Sunday, December 2, 2012

Château Meyney St. Estèphe 2009 Bordeaux

Château Meyney St. Estèphe 2009 Bordeaux, $38.24-$44.99, 93 points, reveals a very dense ruby, black currant-elderberry color welling opaque and transparent at the edge of the glass.
The aroma is more a bouquet of sweet blackberry, black currant, coffee, cocoa, earth, and just a hint of sandalwood.
With a pleasantly edgy near full body, this Bordeaux carries good acidity, and firm lasting tannin.
Black fruit highlight this wine, but subtle hints of pomegranate, plum, licorice, and a hint of mocha tie together the bow of the flavor package.
Finishing with the trailing palate and adding spice to the trim alongside an almost imperceptible heat (14.5% alcohol), caps-off  Château Meyney's excellently balanced dry red wine.
Varietals are 55% Cabernet Sauvignon, 30% Merlot, and 15% Petit Verdot.
This is not a soft Merlot kind of wine for those who want to drink an alcohol spiked grape juice; this is an intense and complex wine experience which will be just too much for some of those California Merlot addicts (not meant to be derogatory). It would be like a person who has never ridden a horse before, and mounting a race horse; not impossible, but they just might get the thrill of their life.
I've been told that a good wine review is fifty words or less, but this is a blog post, and when a wine needs more time (This one does) and more space, then I'll give it the space (Belmont Stakes 1.5-mile-2.4 km)!


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  1. I bet this wine will age great...seems a shame to drink it so young.

    1. v-girl, no shame, someone had to taste this wine, but I got two, one for the cellar!

  2. Hi Dennis,

    Thanks for the links. Your review of Château Meyney is very compelling, as are all of your reviews. You have lots of talent for writing wine reviews and reading through your vast tasting notes makes it obvious that your olfactory senses and palate are refined as well.

    Also it's really nice to see you express yourself with something other than California wines, which are fine, but limiting. The wine wall is huge and there are so many great discoveries to be made out there that, considering your skills, it would be a sad if you missed other possibilities. Your nearly encyclopedic experience with affordable California wines is great but please let me encourage you to continue exploring the classics: Bordeaux, Burgundy, Champagne, Rhone, Loire, Alsace, Piemonte, Brunello, Mosel, Rioja, and such. Although it’s likely that you will find wine from these regions to be more expensive than their west coast counterparts, these are considered ground zero for wine knowledge. If you later go back to California, it is then a matter of personal taste and should be respected by all, but at least you will have rounded out your base of knowledge. Please keep going with this trajectory.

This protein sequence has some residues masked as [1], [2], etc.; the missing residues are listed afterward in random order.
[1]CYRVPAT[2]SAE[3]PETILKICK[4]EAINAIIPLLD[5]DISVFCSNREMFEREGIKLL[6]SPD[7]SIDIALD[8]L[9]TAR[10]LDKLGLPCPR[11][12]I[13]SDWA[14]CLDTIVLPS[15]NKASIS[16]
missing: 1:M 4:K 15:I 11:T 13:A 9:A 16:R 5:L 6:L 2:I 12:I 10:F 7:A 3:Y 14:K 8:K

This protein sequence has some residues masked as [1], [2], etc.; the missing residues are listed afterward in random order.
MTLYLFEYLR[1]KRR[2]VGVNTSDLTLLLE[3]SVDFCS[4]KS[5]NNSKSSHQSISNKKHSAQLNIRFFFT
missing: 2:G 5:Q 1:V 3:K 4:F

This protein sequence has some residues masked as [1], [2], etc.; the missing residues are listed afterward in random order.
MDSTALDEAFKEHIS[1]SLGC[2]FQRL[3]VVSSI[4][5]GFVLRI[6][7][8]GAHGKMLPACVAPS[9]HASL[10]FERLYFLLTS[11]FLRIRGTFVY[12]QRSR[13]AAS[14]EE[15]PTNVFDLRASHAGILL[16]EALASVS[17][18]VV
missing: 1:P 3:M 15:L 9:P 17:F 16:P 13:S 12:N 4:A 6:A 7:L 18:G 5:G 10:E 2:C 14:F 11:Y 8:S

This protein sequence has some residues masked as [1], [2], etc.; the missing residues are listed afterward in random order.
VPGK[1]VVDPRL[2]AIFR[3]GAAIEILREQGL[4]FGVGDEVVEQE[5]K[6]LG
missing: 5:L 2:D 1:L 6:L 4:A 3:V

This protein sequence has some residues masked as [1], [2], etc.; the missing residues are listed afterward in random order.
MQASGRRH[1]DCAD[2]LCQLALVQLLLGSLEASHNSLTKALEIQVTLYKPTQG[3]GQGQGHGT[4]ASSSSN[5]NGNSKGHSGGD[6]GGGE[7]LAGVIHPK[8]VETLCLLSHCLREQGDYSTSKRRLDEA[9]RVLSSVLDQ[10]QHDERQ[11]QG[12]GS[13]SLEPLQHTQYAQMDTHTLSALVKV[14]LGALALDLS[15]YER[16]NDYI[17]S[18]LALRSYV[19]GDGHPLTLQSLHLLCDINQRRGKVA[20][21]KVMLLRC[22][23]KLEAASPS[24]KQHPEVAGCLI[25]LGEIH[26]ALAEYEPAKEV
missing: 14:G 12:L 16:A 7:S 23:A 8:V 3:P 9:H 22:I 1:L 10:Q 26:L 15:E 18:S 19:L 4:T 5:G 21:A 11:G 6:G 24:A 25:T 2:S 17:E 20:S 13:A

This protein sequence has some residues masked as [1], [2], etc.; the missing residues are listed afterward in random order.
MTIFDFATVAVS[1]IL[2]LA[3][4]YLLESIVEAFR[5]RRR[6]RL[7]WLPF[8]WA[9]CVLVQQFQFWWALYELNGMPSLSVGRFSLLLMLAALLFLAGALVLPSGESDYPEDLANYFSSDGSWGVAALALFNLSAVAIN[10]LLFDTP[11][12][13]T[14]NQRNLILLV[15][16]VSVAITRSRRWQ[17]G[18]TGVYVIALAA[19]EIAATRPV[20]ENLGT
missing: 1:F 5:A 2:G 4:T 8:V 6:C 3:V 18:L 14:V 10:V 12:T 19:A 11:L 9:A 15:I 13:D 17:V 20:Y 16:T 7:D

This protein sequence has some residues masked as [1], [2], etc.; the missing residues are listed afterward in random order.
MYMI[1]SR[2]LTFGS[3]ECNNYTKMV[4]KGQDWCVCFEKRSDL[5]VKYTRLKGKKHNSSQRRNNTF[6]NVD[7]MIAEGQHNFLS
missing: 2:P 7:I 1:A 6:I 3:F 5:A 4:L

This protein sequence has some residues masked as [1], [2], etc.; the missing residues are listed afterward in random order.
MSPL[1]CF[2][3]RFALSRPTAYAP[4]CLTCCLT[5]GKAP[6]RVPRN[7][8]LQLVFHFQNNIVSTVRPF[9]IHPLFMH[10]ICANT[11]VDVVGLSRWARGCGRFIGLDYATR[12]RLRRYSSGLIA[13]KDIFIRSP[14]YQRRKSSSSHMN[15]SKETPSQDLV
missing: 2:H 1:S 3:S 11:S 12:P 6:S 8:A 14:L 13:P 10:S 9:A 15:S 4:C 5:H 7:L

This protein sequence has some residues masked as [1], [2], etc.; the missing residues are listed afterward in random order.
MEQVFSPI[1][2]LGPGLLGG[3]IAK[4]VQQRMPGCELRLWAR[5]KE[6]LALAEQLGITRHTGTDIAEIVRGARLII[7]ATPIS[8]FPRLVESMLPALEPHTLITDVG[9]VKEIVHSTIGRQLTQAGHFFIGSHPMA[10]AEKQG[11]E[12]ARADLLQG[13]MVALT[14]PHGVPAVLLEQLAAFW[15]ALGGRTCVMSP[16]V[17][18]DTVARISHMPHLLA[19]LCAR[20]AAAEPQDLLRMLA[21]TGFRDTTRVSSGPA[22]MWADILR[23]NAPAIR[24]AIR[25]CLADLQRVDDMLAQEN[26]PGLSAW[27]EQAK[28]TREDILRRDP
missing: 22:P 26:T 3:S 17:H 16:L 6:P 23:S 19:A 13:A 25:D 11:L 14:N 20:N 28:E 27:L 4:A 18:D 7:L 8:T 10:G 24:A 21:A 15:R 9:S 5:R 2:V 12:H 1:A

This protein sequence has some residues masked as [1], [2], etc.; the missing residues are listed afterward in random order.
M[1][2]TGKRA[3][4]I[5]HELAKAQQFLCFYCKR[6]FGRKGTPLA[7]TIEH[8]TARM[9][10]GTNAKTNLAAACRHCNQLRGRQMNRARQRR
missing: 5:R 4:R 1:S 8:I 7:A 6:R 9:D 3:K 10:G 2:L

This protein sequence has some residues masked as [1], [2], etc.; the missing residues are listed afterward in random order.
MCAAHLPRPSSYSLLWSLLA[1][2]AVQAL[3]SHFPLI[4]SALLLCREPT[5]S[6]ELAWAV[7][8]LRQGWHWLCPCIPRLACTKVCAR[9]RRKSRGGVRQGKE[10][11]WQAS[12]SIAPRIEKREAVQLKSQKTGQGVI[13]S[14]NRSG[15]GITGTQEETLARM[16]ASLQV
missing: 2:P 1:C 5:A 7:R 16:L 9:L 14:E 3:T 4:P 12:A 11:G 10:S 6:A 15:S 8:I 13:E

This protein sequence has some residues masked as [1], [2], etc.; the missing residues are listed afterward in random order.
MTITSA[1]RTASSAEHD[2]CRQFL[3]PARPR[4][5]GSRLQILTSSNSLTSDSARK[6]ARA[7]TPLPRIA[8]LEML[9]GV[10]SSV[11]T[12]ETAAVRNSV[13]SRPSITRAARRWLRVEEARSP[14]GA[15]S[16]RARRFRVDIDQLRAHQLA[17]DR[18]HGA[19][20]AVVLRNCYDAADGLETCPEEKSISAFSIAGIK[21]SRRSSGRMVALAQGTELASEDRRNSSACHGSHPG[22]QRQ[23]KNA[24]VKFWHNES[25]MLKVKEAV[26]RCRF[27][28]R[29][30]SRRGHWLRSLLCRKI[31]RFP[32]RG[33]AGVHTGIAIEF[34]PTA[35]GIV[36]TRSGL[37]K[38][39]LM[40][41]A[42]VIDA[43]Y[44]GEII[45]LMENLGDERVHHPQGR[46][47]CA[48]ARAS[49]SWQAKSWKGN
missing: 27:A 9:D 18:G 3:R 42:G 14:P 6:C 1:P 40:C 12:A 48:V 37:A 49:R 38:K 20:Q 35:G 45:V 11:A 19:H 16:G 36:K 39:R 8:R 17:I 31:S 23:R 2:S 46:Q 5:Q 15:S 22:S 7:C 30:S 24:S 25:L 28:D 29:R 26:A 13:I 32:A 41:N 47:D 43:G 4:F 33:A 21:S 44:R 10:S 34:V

As for Vinogirl’s comment about Château Meyney’s aging potential, maybe it will add to the expressiveness of the wine with bottle age but the biggest challenge I see for the ’09 and ’10 Bordeaux vintages will be to not drink them young. They are so approachable and delicious now that I’m sure many of them will be enjoyed well before they are able to develop the classic Bordeaux secondary and tertiary flavor and aroma profiles. Even doing hundreds of barrel tastings from these vintages in Bordeaux was a sheer pleasure and normally that’s not the case with such young unfinished wine. As you said, there’s certainly ‘no shame’.

    I hope your holiday season is wonderful!

    Best regards,

    David Boyer

    1. Thanks David, your encouragement has been a mainstay of my continued blogging effort, but has been enormously rewarding, and keeping in mind your recommendations will be rewarding as well.
      I'm glad to hear from you and wish you and yours the best as well.